Go from Frustration to Joy as a Fiction Writer!
This Might Shock You, But...When You Sit Down to Write Fiction, Forget Words! Words Can Be Your Biggest Enemy!
Hey, you're a writer. You love words and the perfectly crafted sentence. I know. I do, too! However, focusing on words when you're beginning your story can quickly lead to feelings of frustration, overwhelm and even failure. These feelings can haunt and make it more and more difficult to sit down and write again. It's a deadly cycle.
Your best, most powerful and beautiful writing happens when you are not thinking about words.
My advice to myself and to you: forget words. Your best writing happens when you are lost in your characters and the drama of your story. Then you are in the flow. You are not there.
We all want to be in the flow of our writing!
There are several ways this can happen. Today I am focusing on the craft of fiction writing. Why craft first? I'll put it this way: If I draw a squiggle, it's a squiggle. If Picasso draws a squiggle, it's art. And, it truly is. He was a born painter (as we are born writers), and he studied his craft for years. He was a dedicated, passionate student before he became an artist.
Craft is the foundation that allows the writing to flow!
Craft once learned, is yours forever. It grows more powerful and subtle as you grow as a writer. I have developed a way to teach craft that I call The Five Ingredients of the Scene. Learn to use them well and they will create an enormous shift in your writing. As one of my students, Tom Brennan, wrote: it all comes from character.
Fiction writing Is first and foremost a visceral experience.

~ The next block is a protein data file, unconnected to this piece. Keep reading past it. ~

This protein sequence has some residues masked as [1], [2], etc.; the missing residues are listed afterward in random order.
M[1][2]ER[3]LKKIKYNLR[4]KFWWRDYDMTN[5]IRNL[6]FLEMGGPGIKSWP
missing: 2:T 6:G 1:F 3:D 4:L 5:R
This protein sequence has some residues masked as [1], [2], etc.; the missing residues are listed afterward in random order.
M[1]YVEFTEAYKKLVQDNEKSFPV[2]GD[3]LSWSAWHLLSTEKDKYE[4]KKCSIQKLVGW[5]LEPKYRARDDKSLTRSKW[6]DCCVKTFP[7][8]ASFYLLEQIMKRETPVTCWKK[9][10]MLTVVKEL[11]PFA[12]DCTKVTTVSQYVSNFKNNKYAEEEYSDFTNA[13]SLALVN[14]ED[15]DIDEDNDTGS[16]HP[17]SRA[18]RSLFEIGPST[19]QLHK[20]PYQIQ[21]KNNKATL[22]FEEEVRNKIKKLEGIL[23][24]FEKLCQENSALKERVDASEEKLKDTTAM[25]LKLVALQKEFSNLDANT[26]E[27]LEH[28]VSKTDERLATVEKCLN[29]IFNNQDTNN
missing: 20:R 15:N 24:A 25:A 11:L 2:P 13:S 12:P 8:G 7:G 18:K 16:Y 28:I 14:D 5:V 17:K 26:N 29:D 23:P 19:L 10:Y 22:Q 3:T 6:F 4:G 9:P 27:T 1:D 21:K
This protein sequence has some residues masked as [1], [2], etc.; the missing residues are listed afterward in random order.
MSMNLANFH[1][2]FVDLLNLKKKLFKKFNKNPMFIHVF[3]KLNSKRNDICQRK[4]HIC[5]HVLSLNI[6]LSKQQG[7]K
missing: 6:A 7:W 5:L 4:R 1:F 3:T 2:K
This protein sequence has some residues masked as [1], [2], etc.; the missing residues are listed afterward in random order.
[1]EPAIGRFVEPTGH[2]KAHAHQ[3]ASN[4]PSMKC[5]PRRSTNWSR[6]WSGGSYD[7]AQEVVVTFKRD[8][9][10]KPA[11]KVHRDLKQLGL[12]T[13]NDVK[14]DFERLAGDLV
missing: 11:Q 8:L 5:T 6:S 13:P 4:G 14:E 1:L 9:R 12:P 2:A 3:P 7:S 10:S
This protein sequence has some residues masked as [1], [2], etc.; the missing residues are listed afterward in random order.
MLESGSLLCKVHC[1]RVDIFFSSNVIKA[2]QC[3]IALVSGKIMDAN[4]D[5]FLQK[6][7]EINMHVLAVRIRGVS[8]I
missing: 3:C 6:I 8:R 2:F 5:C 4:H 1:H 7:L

The ultimate journey of the writer is to become your character. You see through your character's eyes, hear through your character's ears, taste what your character tastes, love what your character loves, hate what your character hates. It is this process in which you immerse yourself when you become at home with The Five Ingredients of the Scene.
The Five Ingredients as Building Blocks of the Scene:
1. Point of View
3. Dramatic tension/Action
For me, writing was the great mirror or tunnel into my soul. You see, Emily is always harping on burrowing into your unconscious. She believes you will find something there that truly terrifies you and if you can break the barrier, you’ll discover a rich source of writing. Harness the unconscious, make the demons work for you, corral the devils that lurk in your soul and let them take you on the most glorious ride you’ll ever have through your own self. How do I know this happened to me?
First of all, my wife told me. 'You’ve changed. You’re different, more in charge of yourself,' she said.
Not that I’m perfect, but I have a lot less demons running my life. And the search never stops. There is nothing quite so rewarding and beautiful as discovering your inner self. The price is high: rejection, anger, loss, a certain scaredshitness that comes along with the writing, but the journey is worth it.